HAMBURG – US Sen. Chuck Grassley assured Iowa flood victims Friday that federal law is already in place to assist in their recovery, but local officials noted that timeliness is important and said business as usual in Washington, D.C., may not suffice.
Mike O’Neil, Grape Hospital administrator said it costs about $28,000 a day to keep the hospital open, but there are not many patients right now.
Hamburg School Superintendent Mike Wells said the city is desperate for Fema trailers to provide housing to stabilize families and keep kids in school.
County Commissioner Terry Graham said a third of the county’s roads are impacted and asked for federal help to rebuild.
Farmer Leo Ettleman said cost-share requirements for levee repairs have many levee districts in debt from 2011. He said it will be impossible for them to pay 25 percent of repairs on 14 breaches.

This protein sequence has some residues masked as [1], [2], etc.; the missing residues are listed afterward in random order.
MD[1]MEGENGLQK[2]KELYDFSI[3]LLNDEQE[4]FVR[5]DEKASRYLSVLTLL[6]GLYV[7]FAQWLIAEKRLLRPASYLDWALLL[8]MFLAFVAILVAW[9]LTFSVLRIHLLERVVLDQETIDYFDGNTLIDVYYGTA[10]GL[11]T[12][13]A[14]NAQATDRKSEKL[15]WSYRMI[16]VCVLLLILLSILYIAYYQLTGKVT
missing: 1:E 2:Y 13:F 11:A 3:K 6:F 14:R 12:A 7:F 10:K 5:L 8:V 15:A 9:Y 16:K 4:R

Levee District Manager Pat Sheldon said local levee districts are responsible to pay for the cohesive soils that top the levees like a type of levee armor. He told Grassley the costs are too great for local districts and the loss of productive land only makes the financial situation worse.
County officials also said if farmers will have any chance of salvaging grain on the bottoms, the roads will have to be repaired and rebuilt in short order.